Climax, ecstasy, light! - Skrjabins Prométhée
In the Friday concert on 12 November 2021, Hannu Lintu will conduct Sibelius and Prokofiev, and will close the evening with Alexander Skrjabin's Prométhée: a heaven-stirring 'symphony' of sound, rhythm and light. Let yourself be carried away by Skrjabin's untameable fantasy!
Alexander Skrjabin brought heaven down to earth even without LSD. He made eroticism and ecstasy an essential part of his composing, and his audience would find themselves in higher spheres by enjoying his 'all-embracing' music. In the last years of his life, he worked on his Mysterium, a megalomaniac, seven-day-a-night ritual in which choir, orchestra, piano, dance, feeling, decors, sculptures, colour and smell would merge into one whole. All this was to be performed, enacted and experienced in a purpose-built temple at the foot of the Himalayas (the land for which the composer had already bought), after which the present, material world would disappear. Wagner's Gesamtkunstwerk Der Ring des Nibelungen, which was also good for four full evenings in the theatre, was to be a little sober in comparison. But it never happened...
The piece that comes closest to Skrjabin's final vision is Prométhée, a twenty-minute long 'fire poem' for orchestra that ends in an ecstatic climax with a textless chorus. The piece was premiered in Moscow on 2 March 1911. Skrjabin himself, besides being a composer a world-famous pianist, played the piano part in the orchestra.
The music 'tells' of the development of human consciousness. Initially formless, it gradually manifests itself and ends up in a frenzied union with the cosmos, the 'all'. The harmonies are elusive from the very beginning, there is no key, the melodies hang in space like wisps of mist, gradually becoming materialised. A difficult to describe 'mystical' chord (Skrjabin's words) forms the basis for both harmony and melody, but the music ends in a blissful (and very noisy) F major.
And there was light
There is one part in the immense score that you cannot hear. It is the voice of the 'tastiera di luce' (literally: keyboard of light), which is omitted in most performances, but will be shown in its full glory on 12 November. Skrjabin was a synesthete: to him, music and colour were inseparable. The 'colour notes', written down as two separate melody lines, are related to the development of the (symbolist) background of the piece, to the harmonic structure of the music, and to Skrjabin's own colour impressions. Although Skrjabin experimented with a specially designed 'light apparatus' with coloured lights, the performance of the luce-voice was still technically impossible in his time. The Grote Zaal in TivoliVredenburg will be ablaze with light as Skrjabin performs with this unheard-of invention.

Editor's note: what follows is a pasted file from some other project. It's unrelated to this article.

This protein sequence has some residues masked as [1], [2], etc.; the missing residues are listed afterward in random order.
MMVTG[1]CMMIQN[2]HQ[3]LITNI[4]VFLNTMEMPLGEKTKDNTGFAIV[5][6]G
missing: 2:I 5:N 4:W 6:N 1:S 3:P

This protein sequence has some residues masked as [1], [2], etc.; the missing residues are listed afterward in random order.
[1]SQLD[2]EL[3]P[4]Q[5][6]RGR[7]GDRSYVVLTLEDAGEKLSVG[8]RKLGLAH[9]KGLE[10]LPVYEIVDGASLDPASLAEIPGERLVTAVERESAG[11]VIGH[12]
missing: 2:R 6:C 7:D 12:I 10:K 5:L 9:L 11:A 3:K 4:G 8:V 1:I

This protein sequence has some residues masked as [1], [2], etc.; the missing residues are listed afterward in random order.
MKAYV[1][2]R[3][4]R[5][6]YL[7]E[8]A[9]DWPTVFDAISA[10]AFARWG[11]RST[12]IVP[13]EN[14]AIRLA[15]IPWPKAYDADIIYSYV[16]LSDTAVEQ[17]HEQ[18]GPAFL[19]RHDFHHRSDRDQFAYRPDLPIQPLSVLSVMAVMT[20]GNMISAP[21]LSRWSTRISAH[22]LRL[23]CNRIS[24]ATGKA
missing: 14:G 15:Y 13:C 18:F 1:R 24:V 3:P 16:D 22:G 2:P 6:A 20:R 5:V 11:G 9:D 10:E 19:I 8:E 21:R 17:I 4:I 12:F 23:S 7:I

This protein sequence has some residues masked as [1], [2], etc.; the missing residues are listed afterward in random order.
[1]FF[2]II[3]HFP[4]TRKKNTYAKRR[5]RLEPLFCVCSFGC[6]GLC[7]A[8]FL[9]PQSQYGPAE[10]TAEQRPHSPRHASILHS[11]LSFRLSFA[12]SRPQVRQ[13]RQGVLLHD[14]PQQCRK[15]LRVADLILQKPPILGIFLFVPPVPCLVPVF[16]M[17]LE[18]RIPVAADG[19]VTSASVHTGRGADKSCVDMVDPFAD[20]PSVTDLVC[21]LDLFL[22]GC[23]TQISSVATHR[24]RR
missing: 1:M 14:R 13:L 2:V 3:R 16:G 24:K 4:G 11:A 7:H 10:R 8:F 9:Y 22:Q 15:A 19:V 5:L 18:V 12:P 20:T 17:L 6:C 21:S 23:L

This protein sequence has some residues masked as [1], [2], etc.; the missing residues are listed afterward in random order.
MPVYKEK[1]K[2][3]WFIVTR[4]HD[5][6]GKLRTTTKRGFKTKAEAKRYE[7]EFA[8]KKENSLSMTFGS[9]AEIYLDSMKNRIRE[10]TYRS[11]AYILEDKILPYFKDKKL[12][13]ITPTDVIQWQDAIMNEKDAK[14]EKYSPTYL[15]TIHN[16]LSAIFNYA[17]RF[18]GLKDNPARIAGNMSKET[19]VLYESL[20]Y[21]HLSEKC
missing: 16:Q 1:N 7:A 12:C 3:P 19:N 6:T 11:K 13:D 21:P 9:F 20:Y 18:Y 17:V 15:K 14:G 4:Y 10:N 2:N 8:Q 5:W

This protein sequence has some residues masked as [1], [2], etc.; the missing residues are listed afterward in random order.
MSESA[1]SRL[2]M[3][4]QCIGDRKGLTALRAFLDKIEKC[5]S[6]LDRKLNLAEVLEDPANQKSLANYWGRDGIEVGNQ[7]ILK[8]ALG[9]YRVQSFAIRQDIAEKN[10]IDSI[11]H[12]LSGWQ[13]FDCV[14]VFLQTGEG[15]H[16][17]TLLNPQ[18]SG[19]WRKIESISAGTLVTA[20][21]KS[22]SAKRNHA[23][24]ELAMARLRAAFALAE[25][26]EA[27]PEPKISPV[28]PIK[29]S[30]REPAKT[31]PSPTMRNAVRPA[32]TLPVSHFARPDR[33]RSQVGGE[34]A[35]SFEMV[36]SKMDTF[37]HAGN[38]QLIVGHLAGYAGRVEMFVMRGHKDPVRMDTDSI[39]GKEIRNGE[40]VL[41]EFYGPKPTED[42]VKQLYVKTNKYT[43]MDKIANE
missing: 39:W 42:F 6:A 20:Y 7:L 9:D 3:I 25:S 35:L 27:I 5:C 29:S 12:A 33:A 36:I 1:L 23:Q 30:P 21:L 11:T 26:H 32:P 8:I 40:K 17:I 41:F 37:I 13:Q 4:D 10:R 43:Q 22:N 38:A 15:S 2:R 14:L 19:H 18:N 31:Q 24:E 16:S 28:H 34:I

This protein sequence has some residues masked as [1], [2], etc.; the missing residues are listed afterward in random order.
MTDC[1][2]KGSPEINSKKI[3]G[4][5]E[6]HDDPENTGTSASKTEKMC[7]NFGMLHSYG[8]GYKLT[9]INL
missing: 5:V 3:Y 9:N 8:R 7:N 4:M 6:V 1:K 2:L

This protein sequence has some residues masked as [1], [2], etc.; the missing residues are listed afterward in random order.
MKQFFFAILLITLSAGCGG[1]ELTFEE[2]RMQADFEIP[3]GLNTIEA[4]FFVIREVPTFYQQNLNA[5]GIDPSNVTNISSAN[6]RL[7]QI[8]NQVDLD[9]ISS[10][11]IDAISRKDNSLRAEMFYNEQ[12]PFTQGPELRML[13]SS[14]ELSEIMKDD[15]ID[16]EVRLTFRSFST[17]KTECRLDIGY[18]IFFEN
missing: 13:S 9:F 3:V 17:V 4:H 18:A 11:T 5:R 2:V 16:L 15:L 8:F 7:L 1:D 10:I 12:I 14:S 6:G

This concert is the first of four revolving around Alexander Skrjabin, who was born in 1871 (Russian era) or 1872 (western era). To follow: Le poème de l'extase (18 Feb 2022), the Piano concerto (18 Mar 2022) and the Third symphony 'Le divin poème' (1 Apr 2022).
AVROTROS Friday Concert
12 November 2021 - 8.15 pm
Live on NPO Radio 4
Netherlands Radio Philharmonic Orchestra
Netherlands RadioBroadcasting Choir
Hannu Lintu conductor
Benjamin Goodson choral conductor
Marina Prudenskaya mezzo-soprano
Alexander Toradze piano
Sibelius Night Drive and Sunrise
Prokofiev Alexander Nevsky
Skrjabin Prométhée, poème du feu
Order tickets on the site of TivoliVredenburg